Sunday, September 25, 2011

Why and How I Teach Writing, Part 2: Assessment

Writing assessment involves deep judgment that requires complex thinking and diverse experience. But informed as writing assessment may be, it is human judgment, replete with the assessor's inclinations and biases.
To ensure that my evaluation is as objective as possible in a subjective discipline, I adhere to these principles:
  • Evaluate writing from both formative and summative perspectives. Formative evaluation calls for me to evaluate writers from where they are; summative evaluation calls for me to evaluate the quality of the writing.
  • Evaluate for a standard and consistent skill set. I assess based on four general areas--purposefulness, completeness, organization, and style--each of which encompasses a range of subordinate skills.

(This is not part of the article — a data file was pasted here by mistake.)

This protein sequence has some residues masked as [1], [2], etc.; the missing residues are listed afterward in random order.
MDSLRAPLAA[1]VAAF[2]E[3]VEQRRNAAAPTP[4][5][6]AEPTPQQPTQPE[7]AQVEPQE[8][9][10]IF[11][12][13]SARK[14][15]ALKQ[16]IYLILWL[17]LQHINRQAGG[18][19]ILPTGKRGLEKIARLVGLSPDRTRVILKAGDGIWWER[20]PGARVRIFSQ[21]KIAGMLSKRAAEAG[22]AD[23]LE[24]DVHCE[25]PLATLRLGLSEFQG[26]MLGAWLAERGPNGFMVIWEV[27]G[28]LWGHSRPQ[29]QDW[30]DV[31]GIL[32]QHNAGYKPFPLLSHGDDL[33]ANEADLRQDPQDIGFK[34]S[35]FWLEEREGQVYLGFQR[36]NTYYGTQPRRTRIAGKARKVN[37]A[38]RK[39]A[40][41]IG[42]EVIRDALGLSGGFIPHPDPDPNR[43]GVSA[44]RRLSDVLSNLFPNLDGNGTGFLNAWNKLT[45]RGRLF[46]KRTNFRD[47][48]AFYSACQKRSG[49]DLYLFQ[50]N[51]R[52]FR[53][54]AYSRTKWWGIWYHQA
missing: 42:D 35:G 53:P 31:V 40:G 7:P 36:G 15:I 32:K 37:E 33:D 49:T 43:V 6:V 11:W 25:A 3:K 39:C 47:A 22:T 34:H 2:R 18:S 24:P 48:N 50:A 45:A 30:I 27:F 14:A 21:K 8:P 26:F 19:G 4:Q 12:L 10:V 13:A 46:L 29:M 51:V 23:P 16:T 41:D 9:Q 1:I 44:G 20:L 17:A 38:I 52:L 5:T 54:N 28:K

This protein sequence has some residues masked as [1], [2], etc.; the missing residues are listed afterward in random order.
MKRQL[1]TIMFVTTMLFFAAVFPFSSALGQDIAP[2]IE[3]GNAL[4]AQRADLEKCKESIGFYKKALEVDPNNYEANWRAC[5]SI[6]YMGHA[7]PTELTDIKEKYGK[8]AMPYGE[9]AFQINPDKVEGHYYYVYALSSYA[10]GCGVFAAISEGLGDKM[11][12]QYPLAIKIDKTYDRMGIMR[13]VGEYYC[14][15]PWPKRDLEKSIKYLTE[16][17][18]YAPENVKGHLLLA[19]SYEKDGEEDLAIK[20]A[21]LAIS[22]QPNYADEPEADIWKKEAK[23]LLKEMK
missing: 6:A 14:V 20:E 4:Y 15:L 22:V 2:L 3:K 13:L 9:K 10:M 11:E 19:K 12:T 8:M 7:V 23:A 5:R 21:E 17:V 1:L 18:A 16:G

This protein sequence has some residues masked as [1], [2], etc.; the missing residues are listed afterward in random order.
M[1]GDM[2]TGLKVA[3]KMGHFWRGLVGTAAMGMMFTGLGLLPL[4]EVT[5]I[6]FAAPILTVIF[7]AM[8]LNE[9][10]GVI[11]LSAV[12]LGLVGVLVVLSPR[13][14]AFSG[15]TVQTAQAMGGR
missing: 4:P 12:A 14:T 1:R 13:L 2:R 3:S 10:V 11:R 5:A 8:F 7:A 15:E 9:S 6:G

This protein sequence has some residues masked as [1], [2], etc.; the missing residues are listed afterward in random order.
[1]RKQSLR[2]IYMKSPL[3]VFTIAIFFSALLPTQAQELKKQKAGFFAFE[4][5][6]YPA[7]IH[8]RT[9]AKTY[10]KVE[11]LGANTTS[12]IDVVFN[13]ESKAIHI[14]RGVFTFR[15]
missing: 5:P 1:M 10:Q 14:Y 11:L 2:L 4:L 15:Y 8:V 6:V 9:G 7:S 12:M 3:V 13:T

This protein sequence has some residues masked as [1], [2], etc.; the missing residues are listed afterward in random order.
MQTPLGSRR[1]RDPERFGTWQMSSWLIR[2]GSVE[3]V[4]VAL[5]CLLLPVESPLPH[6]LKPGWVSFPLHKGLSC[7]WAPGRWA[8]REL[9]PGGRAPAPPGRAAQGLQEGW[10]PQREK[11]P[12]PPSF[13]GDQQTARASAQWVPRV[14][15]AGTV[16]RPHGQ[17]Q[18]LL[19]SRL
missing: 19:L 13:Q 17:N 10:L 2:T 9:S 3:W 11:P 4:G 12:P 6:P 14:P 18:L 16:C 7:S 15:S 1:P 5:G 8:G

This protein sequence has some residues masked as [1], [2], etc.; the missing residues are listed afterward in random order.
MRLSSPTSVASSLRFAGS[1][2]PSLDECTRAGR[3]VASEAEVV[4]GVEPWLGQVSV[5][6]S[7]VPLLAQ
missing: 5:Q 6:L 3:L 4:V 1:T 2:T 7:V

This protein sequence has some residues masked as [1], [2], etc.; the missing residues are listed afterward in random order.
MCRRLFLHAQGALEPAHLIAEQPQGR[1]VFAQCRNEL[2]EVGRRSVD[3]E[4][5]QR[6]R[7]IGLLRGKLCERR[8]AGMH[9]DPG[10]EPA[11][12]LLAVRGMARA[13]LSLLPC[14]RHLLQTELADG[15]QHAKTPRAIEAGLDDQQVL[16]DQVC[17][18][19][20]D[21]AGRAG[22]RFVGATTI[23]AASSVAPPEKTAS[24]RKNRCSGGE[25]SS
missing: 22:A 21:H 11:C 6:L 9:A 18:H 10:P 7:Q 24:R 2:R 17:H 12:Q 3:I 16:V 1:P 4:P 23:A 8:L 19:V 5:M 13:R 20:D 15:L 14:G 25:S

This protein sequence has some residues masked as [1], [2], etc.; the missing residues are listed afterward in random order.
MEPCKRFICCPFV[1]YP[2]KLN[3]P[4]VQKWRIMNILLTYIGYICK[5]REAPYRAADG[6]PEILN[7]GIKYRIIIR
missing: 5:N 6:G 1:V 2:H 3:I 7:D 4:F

• Use a sensible rubric for assessing writing. A scale of 1 to 10 is not helpful because I know of no one who uses the entire scale. The letter grade system is for the academic world. I use a qualitative assessment that gives the writer a clear signal: strong, needs improvement, etc.  
  • Assess writing over a number of assignments. Let's say writers do poorly on a proposal. Assigning an analytical report or instructional message that the same writers complete successfully may suggest that they are otherwise good writers who are just learning how to write a proposal.
  • Determine what to teach based on the writing assessment. I readily break from my game plan if the writing quality shows that I should. For instance, is the next topic is organization and the writing is showing tone problems, then tone moves into the agenda.
  • Make the assessment positive. Realizing that people build on their weaknesses by using their strengths, I show writers those strengths as building blocks toward improvement.
  • Suggest behaviors that can improve the writer. People learn to write better by writing more, but they also need to read more. I suggest books, articles, and websites to help them improve.